Bloomingburg Dogged by Fraud Claims as ‘Hasidic’ Development Backers Face Voters
The last election in the quiet, one-stoplight village of Bloomingburg brought out only two dozen voters.
But that was before a bitter feud broke out between locals and an Orthodox developer over a 396-unit housing development being marketed to Hasidic Jews that would likely more than double the village’s population.
With the pro-development Mayor Mark Berentsen facing a spirited challenge, more than 100 new voters have registered to vote in the March 18 contest, many of them using addresses of buildings owned by Lamm in the village.
Community members opposed to the development accuse Shalom Lamm, the developer behind the project, of trying to influence the outcome of the election to ensure Berentsen stays in power.
Berentsen’s challenger, Frank Gerardi, and his slate of candidates from the Rural Heritage Party, are opposed to Lamm’s development in Bloomingburg. Earlier this year, a member from the same party won an election for town supervisor in the Town of Mamakating, the town which Bloomingburg sits within.
Lamm filed objections to the nominating petitions for Gerardi and his fellow candidates last month, but a Sullivan County Supreme Court Judge dismissed the objections, the Times Herald-Record reported earlier today.
Some opponents of the development countered by accusing Lamm of voter fraud and are skeptical as to whether the newly registered voters live in Bloomingburg or have lived there for the 30 days necessary to be eligible to vote. Community members, including a Rural Heritage candidate, have filed challenges of 39 of the new voters, the local paper reported.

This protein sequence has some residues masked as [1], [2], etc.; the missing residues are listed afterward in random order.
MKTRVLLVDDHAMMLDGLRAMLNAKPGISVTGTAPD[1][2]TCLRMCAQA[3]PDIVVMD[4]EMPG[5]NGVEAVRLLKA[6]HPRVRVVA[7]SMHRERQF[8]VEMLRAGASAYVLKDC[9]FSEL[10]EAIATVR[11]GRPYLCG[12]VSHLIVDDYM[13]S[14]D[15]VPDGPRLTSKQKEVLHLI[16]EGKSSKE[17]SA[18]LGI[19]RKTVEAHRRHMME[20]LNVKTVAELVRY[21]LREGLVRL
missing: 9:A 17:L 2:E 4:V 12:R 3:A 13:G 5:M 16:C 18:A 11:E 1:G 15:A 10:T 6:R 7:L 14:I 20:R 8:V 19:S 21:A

In one two-story building, more than 20 people are reportedly now registered to vote. “For the amount of people that are registered, very few new faces are in town,” said Bloomingburg resident Teek Persaud, a member of an anti-development group called the Rural Community Coalition.
Lamm blasted the accusations of voter fraud as “false and offensive.” In an email to the Forward, he wrote, “Anyone visiting Bloomingburg will see many new families living in multiple locations in the Village. Instead of harassing these new residents it would be wonderful if these ‘activists’ would work together with the whole community to make Bloomingburg better.”
Lamm has asserted that the harsh opposition to his development project is rooted in anti-Semitic bigotry. Last week, a small group of protesters held a demonstration outside of a proposed girls school, which the Times Herald-Record said opponents now claim is being used illegally as a mikveh.
“It is a sad day that in 2014 Jews cannot move somewhere and practice their religion without threats of disruption and harassment from ill-intentioned people,” Lamm said in a statement issued to the paper.
Yet many residents say they are concerned with the impact the new development could have on the area and what they say are violations of law, not the religious identity of those moving in.
The Rural Community Coalition, a group founded to oppose the development, has not been involved in the election campaign and has not endorsed a candidate. But Persaud, also an owner of the local diner, says that this month’s election could have a strong impact on the future of the development.
“Considering that the developer has bought up [so many of the properties], these elections are very important,” he said.